O'Hara Hall (1870-2010)
Eastern and southern facades of O'Hara Hall, circa 1945 (“Department of Special Collections and University Archives, Marquette University Libraries, MUA_011626)
Ivy covers the exterior walls of O'Hara Hall, 1972 (“Department of Special Collections and University Archives, Marquette University Libraries, MUA_008691)
South and east facades, O'Hara Hall, 1978 (“Department of Special Collections and University Archives, Marquette University Libraries, MUA_002434)
East facade, O'Hara Hall, 1969-1970 (“Department of Special Collections and University Archives, Marquette University Libraries, MUA_002432)
O'Hara Hall (Then Known As Lalumiere Hall), 1936 (“Department of Special Collections and University Archives, Marquette University Libraries, MUA_003330)
Backstory and Context
At the time it was finally demolished, the building then known as O’Hara Hall was by far the oldest building on Marquette University’s campus. In fact the building itself was even older than Marquette University. Although its exact age is unknown, the general consensus is that the building was constructed having been built sometime around 1870. The building was once the private residence of General Frederick Charles Winkler. Winkler served as a Captain in the 26th Wisconsin Volunteer Infantry Regiment of the Union Army during the Civil War and was wounded at the Battle of Gettysburg. In 1866 he was nominated for promotion to the rank of brevet Brigadier General of volunteers by President Andrew Johnson, which the Senate would later approve. After the war, Winkler moved into the building that would become O’Hara Hall. As a war hero and a member of the Wisconsin State Assembly, Winkler often hosted numerous important guests at his home, including President Theodore Roosevelt, who once spent the night there. In 1920 Winkler sold the building to Marquette University.
During its 90 years in service to the university O’Hara Hall underwent two changes in name. The building was first named Lalumiere Hall in 1923 after Father Stanislaus Lalumiere, a Jesuit Superior and academic who served as Marquette College’s President from 1887 to 1889. During this time, Lalumiere held classrooms for math, foreign languages, and theology courses. In 1938 the University renovated both the interior and exterior of Lalumiere Hall. Upon completion of the renovation the offices of President Raphael McCarthy and the university administration moved into Lalumiere. Thus the building was briefly and aptly named Administration Hall. However, just a year later it was renamed O’Hara Hall, after Charles O’Hara, a member of the Board of Governors who had provided some of the funding for the building’s renovations. O’Hara hall would remain home to the university’s administration until its demolition in 2010.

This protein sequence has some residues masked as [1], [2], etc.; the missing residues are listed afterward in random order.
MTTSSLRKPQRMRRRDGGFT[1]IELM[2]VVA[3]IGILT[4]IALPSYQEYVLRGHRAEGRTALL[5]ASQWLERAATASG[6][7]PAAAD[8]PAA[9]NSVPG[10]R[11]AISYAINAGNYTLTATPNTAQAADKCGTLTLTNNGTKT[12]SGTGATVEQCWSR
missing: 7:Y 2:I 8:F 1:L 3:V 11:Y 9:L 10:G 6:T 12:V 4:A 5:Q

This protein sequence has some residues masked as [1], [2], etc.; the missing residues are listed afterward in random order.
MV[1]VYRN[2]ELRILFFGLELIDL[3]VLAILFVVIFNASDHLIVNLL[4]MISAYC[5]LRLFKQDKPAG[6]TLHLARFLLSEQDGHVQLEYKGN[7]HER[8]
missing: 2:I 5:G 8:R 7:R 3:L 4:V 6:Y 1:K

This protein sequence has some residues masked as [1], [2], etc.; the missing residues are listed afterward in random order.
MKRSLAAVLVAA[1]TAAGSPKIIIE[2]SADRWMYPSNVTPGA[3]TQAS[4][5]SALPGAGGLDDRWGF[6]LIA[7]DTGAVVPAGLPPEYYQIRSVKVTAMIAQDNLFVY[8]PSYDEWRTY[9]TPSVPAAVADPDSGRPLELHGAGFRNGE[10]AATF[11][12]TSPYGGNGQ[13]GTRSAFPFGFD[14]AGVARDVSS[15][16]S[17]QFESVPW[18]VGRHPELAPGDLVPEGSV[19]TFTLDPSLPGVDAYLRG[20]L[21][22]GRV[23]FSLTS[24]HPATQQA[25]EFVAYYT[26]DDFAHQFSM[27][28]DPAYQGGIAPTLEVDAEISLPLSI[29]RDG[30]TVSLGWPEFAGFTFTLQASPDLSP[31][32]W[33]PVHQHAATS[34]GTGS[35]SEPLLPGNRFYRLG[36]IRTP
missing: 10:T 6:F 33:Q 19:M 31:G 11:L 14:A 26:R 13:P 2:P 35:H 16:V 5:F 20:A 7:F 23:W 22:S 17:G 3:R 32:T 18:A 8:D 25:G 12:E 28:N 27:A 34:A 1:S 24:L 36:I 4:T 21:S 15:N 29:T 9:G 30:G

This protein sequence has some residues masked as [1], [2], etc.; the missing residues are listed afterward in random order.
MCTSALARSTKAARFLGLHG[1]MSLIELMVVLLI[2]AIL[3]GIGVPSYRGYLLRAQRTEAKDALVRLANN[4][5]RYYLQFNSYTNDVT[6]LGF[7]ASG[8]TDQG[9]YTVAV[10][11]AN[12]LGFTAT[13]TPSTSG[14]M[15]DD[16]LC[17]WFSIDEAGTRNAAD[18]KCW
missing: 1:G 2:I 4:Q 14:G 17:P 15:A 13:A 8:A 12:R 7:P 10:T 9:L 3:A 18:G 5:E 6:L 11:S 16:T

By the 2000s it became increasingly apparent that O’Hara Hall was very outdated. Between the lack of handicap accessibility and the inferior utilities (plumbing, heating, etc) the cost of renovating the building became far higher than the cost of simply demolishing it and replacing it. Following the announcement and subsequent construction of Zilber Hall, O’Hara Hall was abandoned and ultimately demolished in 2010. Today the location of Zilber Hall is a parking lot that sits nestled between Sensenbrenner Hall and Eckstein Hall.
As O’Hara Hall was home to the university’s administration it was frequently the site of numerous protests. Throughout the 1960s Marquette University students held numerous protests primarily over issues of Civil Rights and opposition to the Vietnam War. Specific incidents such as the assassination of Dr. Martin Luther King Jr. and the Kent State shootings sparked demonstrations throughout Marquette’s campus, with O’Hara Hall as a focal point. These protests ranged from student gatherings outside of O’Hara Hall, to sit-ins inside the building.
While the bulk of student protests at O’Hara Hall occurred during the 1960s, they certainly were not limited to that decade. During the 1980s the issue of South African Apartheid was a major concern for many throughout the United States. While Marquette University officially denounced the institution and practice, the University still held stocks in many South African businesses who adhered to Apartheid. Thus students began to demand that the university divest from such businesses and even led a protest outside of O’Hara Hall in 1985. Throughout the rest of its life O’Hara Hall remained the target for many student protests, albeit ones that were on a much smaller scale than those of the 1960s.
Marquette University Special Collections and University Archives